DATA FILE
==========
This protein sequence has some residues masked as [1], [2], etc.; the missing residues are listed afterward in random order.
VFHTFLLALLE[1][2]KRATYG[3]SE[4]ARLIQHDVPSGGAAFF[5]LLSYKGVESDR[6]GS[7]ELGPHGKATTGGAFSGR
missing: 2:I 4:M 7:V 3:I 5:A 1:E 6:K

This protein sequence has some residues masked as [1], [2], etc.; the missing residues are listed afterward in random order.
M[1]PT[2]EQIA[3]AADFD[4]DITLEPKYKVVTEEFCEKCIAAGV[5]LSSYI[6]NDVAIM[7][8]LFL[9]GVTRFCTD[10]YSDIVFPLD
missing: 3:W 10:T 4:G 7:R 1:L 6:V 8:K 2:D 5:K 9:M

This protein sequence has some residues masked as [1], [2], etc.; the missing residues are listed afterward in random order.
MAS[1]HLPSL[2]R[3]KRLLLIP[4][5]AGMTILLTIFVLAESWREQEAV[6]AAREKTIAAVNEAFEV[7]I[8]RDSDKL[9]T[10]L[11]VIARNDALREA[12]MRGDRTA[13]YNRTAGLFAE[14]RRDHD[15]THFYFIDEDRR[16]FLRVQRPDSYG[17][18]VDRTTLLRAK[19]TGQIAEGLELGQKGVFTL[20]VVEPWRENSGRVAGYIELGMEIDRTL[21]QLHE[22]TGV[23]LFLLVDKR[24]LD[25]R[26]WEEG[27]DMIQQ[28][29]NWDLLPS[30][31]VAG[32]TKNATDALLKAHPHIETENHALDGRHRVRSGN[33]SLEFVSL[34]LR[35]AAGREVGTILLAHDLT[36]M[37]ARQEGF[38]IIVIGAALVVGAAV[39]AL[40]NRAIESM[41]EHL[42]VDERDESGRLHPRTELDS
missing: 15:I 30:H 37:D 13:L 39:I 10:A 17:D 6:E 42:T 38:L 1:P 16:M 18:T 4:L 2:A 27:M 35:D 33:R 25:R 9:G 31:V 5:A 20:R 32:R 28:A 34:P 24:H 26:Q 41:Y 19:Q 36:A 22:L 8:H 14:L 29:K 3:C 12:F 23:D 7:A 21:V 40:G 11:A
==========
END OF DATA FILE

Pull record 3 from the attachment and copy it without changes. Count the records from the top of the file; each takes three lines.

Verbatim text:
This protein sequence has some residues masked as [1], [2], etc.; the missing residues are listed afterward in random order.
MAS[1]HLPSL[2]R[3]KRLLLIP[4][5]AGMTILLTIFVLAESWREQEAV[6]AAREKTIAAVNEAFEV[7]I[8]RDSDKL[9]T[10]L[11]VIARNDALREA[12]MRGDRTA[13]YNRTAGLFAE[14]RRDHD[15]THFYFIDEDRR[16]FLRVQRPDSYG[17][18]VDRTTLLRAK[19]TGQIAEGLELGQKGVFTL[20]VVEPWRENSGRVAGYIELGMEIDRTL[21]QLHE[22]TGV[23]LFLLVDKR[24]LD[25]R[26]WEEG[27]DMIQQ[28][29]NWDLLPS[30][31]VAG[32]TKNATDALLKAHPHIETENHALDGRHRVRSGN[33]SLEFVSL[34]LR[35]AAGREVGTILLAHDLT[36]M[37]ARQEGF[38]IIVIGAALVVGAAV[39]AL[40]NRAIESM[41]EHL[42]VDERDESGRLHPRTELDS
missing: 15:I 30:H 37:D 13:L 39:I 10:A 17:D 6:E 42:T 38:L 1:P 16:M 18:T 4:L 2:A 27:M 35:D 33:R 25:R 9:G 31:V 5:A 20:R 32:R 28:A 34:P 24:H 26:Q 41:Y 19:Q 36:A 22:L 8:H 14:L 29:K 3:C 12:F 23:D 7:A 21:V 40:G 11:A